In The Andromeda Strain Crichton used the format of a report produced by an enquiry into what went wrong at a virus isolation unit. The pseudo-scientific/bureaucratic format worked well. Here he uses the tone of something more like a documentary. In particular he keeps writing that ‘many months later Peter Elliott realised his mistake’ or ‘speaking later, Karen Ross explained why she made this decision’.

Presumably the narrative is cast in this format to give it the feel of a later report or documentary. But it has the unintended side effect of confirming that the three main characters all survive. In other words, it destroys all suspense or sense of jeopardy. We know they all get out alive. OK, then, well, why bother reading to the end?

2. Out of date

Crichton busted a gut doing all that research and shoehorned it into his text throughout and yet… it’s all hilariously out of date. If you want to read about how fiddly it was to rig up a satellite camera link in 1979 or how big and fast people in 1979 thought computers would become in the 1980s then this is the book for you. There is, quite obviously, nothing about the internet, smart phones, social media or any of the other tech discoveries of the past 40 years. It’s sweet that Crichton thinks ERTS’ technology is ‘staggering’ because it can acquire 16 new satellite images of the earth per hour (p.20).

Acronyms and initialisms

I found it more enjoyable collecting a list of the acronyms than following the ridiculous plot which came more and more to resemble a movie-length episode of Scoobie Doo. My only excuse for reading such twaddle is I was on holiday and picked it up for £1 in a second hand shop.

ADP – Animal Defence Perimeter (p.238)

APE – Animal Pattern Explanation (p.307)

APNF – Animation Predicted Next Frame (p.27)

ASL – American Sign Language aka Ameslan (p.36)

BF – Bona fortuna = good luck (p.123)

C3I – Command, control, communications and intelligence units (p.74)

CFS – Congo Field Study (p.351)

CCR – Communications Control Room (p.12)

CCT – Computer Compatible Tape (p.21)

ECM – Electronic Countermeasures (p.179)

ERTS Earth Resources Technology Services

FZA – Forces Zairoises Armoises, Zaire army (p.157)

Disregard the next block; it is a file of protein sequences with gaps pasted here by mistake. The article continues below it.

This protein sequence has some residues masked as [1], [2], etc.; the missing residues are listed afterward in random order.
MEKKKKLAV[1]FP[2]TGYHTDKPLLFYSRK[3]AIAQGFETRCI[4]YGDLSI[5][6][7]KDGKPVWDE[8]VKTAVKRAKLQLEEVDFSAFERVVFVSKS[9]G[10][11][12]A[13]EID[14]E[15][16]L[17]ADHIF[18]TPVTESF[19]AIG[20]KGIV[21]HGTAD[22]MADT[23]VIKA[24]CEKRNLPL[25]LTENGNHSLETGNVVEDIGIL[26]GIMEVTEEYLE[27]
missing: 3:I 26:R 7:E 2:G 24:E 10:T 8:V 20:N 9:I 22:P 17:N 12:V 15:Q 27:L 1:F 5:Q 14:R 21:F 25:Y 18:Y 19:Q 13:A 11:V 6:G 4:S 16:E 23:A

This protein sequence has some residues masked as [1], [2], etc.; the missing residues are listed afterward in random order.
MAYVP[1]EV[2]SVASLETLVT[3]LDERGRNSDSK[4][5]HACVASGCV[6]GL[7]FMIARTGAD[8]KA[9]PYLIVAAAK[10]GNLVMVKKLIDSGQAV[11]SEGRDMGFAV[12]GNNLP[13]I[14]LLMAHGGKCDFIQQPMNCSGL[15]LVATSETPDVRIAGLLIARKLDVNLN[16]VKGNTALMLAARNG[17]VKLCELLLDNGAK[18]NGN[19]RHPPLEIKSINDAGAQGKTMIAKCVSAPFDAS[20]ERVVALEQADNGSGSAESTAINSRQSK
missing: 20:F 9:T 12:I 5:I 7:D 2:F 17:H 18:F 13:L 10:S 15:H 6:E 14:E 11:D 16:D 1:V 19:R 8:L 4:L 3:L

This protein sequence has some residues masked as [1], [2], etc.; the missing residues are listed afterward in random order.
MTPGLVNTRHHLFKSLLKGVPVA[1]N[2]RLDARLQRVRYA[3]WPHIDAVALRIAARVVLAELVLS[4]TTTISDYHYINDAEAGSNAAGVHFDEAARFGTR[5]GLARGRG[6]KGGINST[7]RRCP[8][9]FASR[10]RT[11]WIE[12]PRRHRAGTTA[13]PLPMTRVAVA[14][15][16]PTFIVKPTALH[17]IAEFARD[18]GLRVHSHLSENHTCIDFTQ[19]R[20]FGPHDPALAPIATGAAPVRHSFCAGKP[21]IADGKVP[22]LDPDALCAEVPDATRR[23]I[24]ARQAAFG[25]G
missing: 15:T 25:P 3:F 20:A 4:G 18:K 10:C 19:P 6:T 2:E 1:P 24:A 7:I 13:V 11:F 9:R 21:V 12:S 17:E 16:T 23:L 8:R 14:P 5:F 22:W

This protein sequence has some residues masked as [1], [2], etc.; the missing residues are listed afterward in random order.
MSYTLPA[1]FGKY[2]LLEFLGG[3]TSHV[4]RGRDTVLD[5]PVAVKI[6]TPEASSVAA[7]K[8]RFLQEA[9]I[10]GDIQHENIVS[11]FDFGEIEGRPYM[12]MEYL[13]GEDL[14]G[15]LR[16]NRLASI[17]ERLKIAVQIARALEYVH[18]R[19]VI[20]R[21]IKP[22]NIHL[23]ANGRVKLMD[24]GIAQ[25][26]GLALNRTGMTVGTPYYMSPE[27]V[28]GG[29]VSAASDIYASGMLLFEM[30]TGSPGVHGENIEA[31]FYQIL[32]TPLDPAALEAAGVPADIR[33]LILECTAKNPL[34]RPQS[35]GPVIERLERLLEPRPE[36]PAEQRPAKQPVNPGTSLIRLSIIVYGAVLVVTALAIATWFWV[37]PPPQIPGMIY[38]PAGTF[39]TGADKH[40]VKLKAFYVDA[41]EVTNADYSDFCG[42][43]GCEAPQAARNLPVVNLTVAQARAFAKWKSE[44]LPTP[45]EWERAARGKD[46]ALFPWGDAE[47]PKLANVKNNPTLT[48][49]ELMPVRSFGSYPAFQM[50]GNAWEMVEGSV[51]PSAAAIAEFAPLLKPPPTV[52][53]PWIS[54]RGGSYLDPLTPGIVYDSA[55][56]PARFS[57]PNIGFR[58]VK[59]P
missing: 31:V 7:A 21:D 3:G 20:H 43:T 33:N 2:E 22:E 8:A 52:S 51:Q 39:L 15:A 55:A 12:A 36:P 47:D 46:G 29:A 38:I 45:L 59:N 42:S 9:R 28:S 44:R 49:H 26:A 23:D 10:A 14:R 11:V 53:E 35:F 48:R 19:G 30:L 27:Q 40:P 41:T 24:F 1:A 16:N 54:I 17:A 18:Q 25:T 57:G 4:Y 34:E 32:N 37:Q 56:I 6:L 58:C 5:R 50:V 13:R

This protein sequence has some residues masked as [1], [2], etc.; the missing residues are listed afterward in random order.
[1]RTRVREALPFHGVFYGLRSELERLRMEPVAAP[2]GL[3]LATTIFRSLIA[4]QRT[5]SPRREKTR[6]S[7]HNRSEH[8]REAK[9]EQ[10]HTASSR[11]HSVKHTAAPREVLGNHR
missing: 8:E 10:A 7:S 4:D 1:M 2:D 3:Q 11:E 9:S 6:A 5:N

GPU – Geopolitical Update (p.98)

LAC – Local Atmospheric Conditions (p.351)

LATRAP – Laser-Tracking Projectile, which consists of multiple LGSDs attached to sequential RFSDs (p.280)

MERS – Mineral Exploration Rights, such as you negotiate with the host government (p.25)

NCNA – New China News Agency, cover for Chinese espionage (p.148)

PNF – Predicted Next Frame: technology for improving poor quality images (p.27)

PPA – Primate Protection Agency (p.43)

PSOPS – Prior Significant Orbital Passes by Satellite (p.97)

RC – Resonant Conventionals: timed explosives (p.345)

SESC – Space Environmental Services Centre in Boulder Colorado (p.315)

Triple E – Expedition Electronics Expert (p.74)

UECL – Unit Extraction Cost Limit (p.115)

WEIRD – Wilderness Environment Intruder Response Defences (p.242)

I work in the civil service and so I recognise the mindset which says that, if you spell something out in title case i.e. you capitalise the names of things it immediately makes them more important; and if you can make an acronym out of them, it makes them sound really grand and makes you sound very big and important when you casually allude to acronyms or initialisms which other people don’t understand.

Bearing this in mind helps to explain why America has some 35 distinct intelligence agencies, each with its own shiny logo and acronym and whip-smart, fast-talking executives, and they all failed to prevent 9/11. And why the US Army, possibly the world epicentre of grand-sounding acronyms, nonetheless made a complete bollocks of invading Iraq and liberating Afghanistan. (I mention this because America’s humiliating withdrawal from Afghanistan was all over the news as I read Congo so the comparison made itself.)

No amount of clever-sounding names and titles and acronyms and hi-tech gadgetry can redeem ignorance, stupidity and terrible decisions. Or, in this case, an embarrassing train wreck of a novel.

The end